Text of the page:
FRANKFORT, Ky. (May 13, 2004) – The Kentucky Women’s Cancer Screening Program (KWCSP) has chosen National Women’s Health Week to once again encourage women in the Commonwealth to get a mammogram and a Pap test. All too often women care for so many people in their lives, they often don’t get the preventive health care they need to take care of themselves.
National Women’s Health week is May 9–15.
The screening program, operated through local health departments in all 120 Kentucky counties, offers income-based breast and cervical cancer screening to women who are uninsured or underinsured. These services include mammograms, clinical breast exams, breast self-examination instruction, Pap tests, and pelvic exams.
“It is clear that breast cancer screening programs have found breast cancers very early when they are most treatable. We know that early detection saves lives,” said Catherann Key, Program Director for the KWCSP. “The screening program has identified at least 247 women who were treated for breast or cervical cancer or pre-cancer since October of 2002.”
Key said the KWCSP provides mammograms for women age 40 and older. This practice follows the guidelines of the American Cancer Society, which recommend a mammogram every year for women over 40 years of age.
Breast cancer is one of the leading causes of death among women in Kentucky. There are about 3,000 new cases of breast cancer in the Commonwealth each year, and about 600 Kentucky women die each year from the disease. Early detection and prompt treatment of breast cancer can significantly reduce the suffering and death caused by the disease.
First Lady Glenna Fletcher said it’s especially important for women 65 and older to be screened.
“We will encourage women 65 and older to obtain routine breast cancer screening in accordance with nationally recognized guidelines. This group of women comprises approximately half of the breast cancer cases detected each year,” the First Lady said. “The rate of breast cancer increases fourfold as women live to be 70 and 80. Our initiative to encourage better screening for early detection will improve our victory against breast cancer because early screening, detection, and treatment create breast cancer survivors.”
A former nurse, Mrs. Fletcher is an advocate of Healthy Kentucky Legislation, an initiative that would assess health problems plaguing our state and then create a plan of action for improvement.
Key said because of a strong public education effort and effective professional education, Kentucky women are getting the message that mammograms are important. In 2003, 16,825 women received these valuable tests through their local health departments. This was slightly less than the 17,441 participants in 2002.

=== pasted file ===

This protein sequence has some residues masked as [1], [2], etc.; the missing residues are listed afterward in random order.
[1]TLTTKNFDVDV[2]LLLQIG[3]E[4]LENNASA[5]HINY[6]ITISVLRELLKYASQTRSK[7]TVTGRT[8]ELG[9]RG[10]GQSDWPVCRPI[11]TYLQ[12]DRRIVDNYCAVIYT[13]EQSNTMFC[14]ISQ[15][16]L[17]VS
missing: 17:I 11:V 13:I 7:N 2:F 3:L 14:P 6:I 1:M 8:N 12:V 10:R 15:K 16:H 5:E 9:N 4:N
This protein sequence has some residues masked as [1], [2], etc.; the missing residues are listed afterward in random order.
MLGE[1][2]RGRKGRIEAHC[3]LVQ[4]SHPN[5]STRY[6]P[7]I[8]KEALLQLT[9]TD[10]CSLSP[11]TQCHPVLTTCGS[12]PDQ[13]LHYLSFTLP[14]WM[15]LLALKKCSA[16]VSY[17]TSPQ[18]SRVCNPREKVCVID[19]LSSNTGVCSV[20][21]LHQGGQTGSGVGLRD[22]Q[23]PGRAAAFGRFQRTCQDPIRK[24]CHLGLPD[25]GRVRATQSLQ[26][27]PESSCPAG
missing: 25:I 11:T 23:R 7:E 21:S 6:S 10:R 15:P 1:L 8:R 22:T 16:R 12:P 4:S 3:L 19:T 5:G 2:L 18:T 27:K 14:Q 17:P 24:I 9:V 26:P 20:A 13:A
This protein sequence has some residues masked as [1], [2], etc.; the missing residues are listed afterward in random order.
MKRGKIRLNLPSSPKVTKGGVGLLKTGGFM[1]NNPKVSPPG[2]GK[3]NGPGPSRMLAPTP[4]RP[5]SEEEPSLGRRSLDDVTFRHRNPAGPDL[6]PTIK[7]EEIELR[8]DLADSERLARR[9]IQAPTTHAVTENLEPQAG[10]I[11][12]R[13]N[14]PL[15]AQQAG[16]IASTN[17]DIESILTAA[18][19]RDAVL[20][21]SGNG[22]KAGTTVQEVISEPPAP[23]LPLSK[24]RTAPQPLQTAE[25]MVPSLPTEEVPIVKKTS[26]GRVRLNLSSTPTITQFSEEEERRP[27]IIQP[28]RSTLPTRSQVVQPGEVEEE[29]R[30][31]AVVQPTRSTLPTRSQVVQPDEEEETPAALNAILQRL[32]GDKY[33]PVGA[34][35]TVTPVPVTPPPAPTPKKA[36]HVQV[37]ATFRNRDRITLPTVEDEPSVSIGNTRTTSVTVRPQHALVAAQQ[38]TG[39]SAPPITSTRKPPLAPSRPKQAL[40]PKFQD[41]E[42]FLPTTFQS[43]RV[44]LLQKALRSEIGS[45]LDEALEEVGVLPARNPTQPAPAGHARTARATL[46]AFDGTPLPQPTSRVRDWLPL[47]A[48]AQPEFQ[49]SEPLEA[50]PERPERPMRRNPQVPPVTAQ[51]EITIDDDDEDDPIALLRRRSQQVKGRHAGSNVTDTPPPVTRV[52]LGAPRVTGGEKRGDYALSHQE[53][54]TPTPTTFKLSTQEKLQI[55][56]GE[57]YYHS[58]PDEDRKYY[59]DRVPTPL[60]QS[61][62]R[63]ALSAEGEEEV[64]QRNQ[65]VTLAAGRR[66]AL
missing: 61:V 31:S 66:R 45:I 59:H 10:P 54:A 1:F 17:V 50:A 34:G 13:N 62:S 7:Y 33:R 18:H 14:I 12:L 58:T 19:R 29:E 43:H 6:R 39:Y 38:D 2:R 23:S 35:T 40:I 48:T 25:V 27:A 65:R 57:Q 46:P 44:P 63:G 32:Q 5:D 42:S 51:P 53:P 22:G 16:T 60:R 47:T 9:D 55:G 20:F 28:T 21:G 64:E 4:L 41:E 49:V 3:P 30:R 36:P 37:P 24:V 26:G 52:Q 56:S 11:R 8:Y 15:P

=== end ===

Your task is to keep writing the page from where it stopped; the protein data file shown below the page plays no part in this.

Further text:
Nationally, cervical cancer deaths have declined significantly in recent years, as the disease is preventable or curable if it is detected early. Early detection depends on regular Pap testing. According to the Centers for Disease Control and Prevention, cervical cancer rates are higher among older women. However, dysplasia - abnormal cells on the cervix, which can turn into cancer - is most common among younger women. “This makes it very important that we expand our outreach to older women for Pap tests and continue our efforts in trying to reach younger women,” Key said.
Obesity and tobacco use have been linked to cervical cancer. Physicians recommend women stop smoking and adopt a healthy exercise routine and nutritious diet. The American Cancer Society (ACS) recommends five servings of fruits and vegetables every day as well as plenty of whole grains, and 30 minutes of moderate exercise five days a week.
As of Oct. 1, 2002, Kentucky’s Department for Medicaid Services added coverage with special eligibility processes to enroll women requiring treatment for breast or cervical cancer or pre-cancerous conditions. Women with income of up to 250 percent of the federal poverty level may be eligible. (250 percent of the federal poverty level for a family of four is $47,125.)
Information about breast and cervical cancer can be found at www.cancer.org. For more information about the Kentucky Women’s Cancer Screening Program, call Catherann Key, Program Manager at (502) 564-7996. For questions about where to get a mammogram or Pap test, call your local health department or call toll-free 1-800-462-6122.